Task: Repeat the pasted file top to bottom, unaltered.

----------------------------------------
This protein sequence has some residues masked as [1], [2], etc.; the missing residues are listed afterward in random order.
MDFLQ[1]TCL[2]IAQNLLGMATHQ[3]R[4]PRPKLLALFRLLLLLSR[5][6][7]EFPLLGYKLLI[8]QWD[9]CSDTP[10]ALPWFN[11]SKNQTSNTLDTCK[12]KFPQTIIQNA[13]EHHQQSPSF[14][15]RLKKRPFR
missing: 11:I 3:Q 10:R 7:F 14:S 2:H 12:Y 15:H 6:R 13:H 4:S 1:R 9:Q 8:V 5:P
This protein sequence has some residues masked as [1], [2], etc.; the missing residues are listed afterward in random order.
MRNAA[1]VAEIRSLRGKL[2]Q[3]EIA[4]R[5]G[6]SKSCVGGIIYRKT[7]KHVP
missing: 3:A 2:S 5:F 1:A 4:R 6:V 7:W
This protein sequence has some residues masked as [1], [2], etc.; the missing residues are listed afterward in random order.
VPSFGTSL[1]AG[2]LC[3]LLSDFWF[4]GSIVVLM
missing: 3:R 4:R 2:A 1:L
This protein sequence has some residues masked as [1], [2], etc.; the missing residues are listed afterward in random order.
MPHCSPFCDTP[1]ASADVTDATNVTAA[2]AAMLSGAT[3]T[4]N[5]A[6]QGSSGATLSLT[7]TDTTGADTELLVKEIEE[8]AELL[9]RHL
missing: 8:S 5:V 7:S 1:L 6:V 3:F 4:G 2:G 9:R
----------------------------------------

This protein sequence has some residues masked as [1], [2], etc.; the missing residues are listed afterward in random order.
MDFLQ[1]TCL[2]IAQNLLGMATHQ[3]R[4]PRPKLLALFRLLLLLSR[5][6][7]EFPLLGYKLLI[8]QWD[9]CSDTP[10]ALPWFN[11]SKNQTSNTLDTCK[12]KFPQTIIQNA[13]EHHQQSPSF[14][15]RLKKRPFR
missing: 11:I 3:Q 10:R 7:F 14:S 2:H 12:Y 15:H 6:R 13:H 4:S 1:R 9:Q 8:V 5:P
This protein sequence has some residues masked as [1], [2], etc.; the missing residues are listed afterward in random order.
MRNAA[1]VAEIRSLRGKL[2]Q[3]EIA[4]R[5]G[6]SKSCVGGIIYRKT[7]KHVP
missing: 3:A 2:S 5:F 1:A 4:R 6:V 7:W
This protein sequence has some residues masked as [1], [2], etc.; the missing residues are listed afterward in random order.
VPSFGTSL[1]AG[2]LC[3]LLSDFWF[4]GSIVVLM
missing: 3:R 4:R 2:A 1:L
This protein sequence has some residues masked as [1], [2], etc.; the missing residues are listed afterward in random order.
MPHCSPFCDTP[1]ASADVTDATNVTAA[2]AAMLSGAT[3]T[4]N[5]A[6]QGSSGATLSLT[7]TDTTGADTELLVKEIEE[8]AELL[9]RHL
missing: 8:S 5:V 7:S 1:L 6:V 3:F 4:G 2:G 9:R